[kml_flashembed movie=”http://ianwallacedreams.com/wp-content/uploads/flash/double-falls.swf” height=”180″ width=”240″ /]Our unconscious awareness illuminates the spaces that surround us and we create meaningful patterns in what we see reflected back. When we share the patterns of meaning that we see, we find ourselves telling our stories. The comparative mythologist Joseph Campbell observed <em>‘A dream is a private myth; a myth is a public dream’</em>. The stories that we tell give authentic voice to our dreams and in the social spaces we create, we share our personal myths in the stories that we tell each other.

Our personal myths seem to create an absolute reality; it seems that this is the only way that things can be. Like recurring dreams, we often experience personal myths as recurring phrases. ‘No-one recognises my genius’, ‘I am always let down by my colleagues’, ‘This technology will change the world’, ‘I always fall in love with the wrong sort of person’. Many of our myths have diverged quite far from reality and are actually confusing our real truths rather than clarifying them.

Because so many of our myths operate at an unconscious level, most of us are unaware of our own mythology. Instead we are bombarded by the manufactured mythology all around us. Some of these dysfunctional myths are told in the tedium of annual reports and marketing initiatives. Others appear in the bland broadcasts of corporate storytelling where manufactured myths are offered as synthetic substitutes for our authentic meaning and magic.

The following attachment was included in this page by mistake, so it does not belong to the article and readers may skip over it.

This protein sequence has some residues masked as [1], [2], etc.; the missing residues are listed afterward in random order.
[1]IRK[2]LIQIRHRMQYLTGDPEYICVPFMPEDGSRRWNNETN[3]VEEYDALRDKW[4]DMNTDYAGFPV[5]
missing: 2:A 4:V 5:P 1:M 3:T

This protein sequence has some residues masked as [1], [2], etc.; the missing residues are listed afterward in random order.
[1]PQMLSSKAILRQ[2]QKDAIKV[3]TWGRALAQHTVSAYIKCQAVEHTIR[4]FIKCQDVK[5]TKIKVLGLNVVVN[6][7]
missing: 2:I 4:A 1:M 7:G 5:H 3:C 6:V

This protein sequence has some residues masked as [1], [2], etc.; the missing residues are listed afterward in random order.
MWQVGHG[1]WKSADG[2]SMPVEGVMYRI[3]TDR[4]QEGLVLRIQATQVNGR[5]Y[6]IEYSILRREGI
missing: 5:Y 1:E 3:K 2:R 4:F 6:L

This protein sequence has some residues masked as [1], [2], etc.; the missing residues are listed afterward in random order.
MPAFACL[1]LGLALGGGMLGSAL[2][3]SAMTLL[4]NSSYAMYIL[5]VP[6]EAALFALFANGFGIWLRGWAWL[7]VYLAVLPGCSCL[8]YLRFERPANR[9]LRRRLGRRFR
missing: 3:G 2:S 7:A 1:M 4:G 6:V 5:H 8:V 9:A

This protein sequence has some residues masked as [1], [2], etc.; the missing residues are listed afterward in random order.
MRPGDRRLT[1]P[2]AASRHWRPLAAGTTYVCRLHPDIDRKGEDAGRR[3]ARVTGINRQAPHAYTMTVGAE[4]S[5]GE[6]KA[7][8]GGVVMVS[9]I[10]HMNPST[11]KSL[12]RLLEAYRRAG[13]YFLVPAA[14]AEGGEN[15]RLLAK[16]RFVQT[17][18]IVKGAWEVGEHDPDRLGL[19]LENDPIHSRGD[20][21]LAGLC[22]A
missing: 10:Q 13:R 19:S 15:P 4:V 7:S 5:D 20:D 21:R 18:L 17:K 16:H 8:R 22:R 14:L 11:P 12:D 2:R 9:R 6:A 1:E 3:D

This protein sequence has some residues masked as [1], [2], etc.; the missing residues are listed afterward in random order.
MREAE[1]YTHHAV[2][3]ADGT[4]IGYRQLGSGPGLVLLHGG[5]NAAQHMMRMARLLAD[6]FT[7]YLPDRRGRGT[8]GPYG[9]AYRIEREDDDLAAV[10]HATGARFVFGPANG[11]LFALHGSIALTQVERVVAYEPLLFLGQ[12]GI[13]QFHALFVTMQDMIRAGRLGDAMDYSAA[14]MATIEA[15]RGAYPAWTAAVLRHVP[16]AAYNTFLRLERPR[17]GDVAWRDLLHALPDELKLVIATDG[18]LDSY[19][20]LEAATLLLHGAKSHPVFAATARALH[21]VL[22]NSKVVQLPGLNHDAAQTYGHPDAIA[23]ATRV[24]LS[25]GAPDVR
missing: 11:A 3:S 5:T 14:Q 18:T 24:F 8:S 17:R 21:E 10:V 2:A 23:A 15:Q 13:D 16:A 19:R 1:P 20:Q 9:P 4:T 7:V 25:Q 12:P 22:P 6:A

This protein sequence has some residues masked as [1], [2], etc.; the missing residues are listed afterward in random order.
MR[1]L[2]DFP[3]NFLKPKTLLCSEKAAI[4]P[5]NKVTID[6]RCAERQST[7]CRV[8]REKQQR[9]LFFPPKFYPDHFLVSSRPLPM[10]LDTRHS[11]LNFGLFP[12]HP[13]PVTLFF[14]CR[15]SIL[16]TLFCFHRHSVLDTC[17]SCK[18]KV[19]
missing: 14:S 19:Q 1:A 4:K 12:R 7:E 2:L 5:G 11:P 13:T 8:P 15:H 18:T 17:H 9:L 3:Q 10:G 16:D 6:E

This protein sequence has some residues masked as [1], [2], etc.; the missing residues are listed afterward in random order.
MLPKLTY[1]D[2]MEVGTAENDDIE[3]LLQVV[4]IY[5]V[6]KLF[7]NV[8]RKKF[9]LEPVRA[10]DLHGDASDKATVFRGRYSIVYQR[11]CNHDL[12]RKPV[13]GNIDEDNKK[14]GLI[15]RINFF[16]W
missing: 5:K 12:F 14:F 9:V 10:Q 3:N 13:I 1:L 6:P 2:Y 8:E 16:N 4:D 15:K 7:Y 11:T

Much of corporate storytelling is transmission only; it has no real regard for the listener and creates no space to incorporate the story meaning in our own personal mythologies. Unless these public myths resonate and connect with private dreams, they will only be seen as attempts at manipulation. The lumpen prose of inauthentic public stories will be subverted and fragmented until they actually reflect our individual dreams and connect with our personal myths.

To truly connect with each other, we have to meaningfully connect with the fragmented nature of our own myths. We often develop our own personal mythology by copying fragments of current cultural myths in such a fashion as to develop and support our own beliefs. We are all mythical mimics and so we retell, remix and retweet until we see our own individual truths coalescing from the reflections of the stories that we are constantly immersed in.

The stories that have most meaning for us are the ones that we experience on a mythical level. We use much of our story telling culture, from fairy tales to mainstream blockbuster cinema, as a way of incorporating archetypal potential into our individual psyche. Our dreaming performs the same function at a private and personal level. No one can create our individual myths for us; we have to do that ourselves by truly living the excitement, intensity and drama of our own stories.

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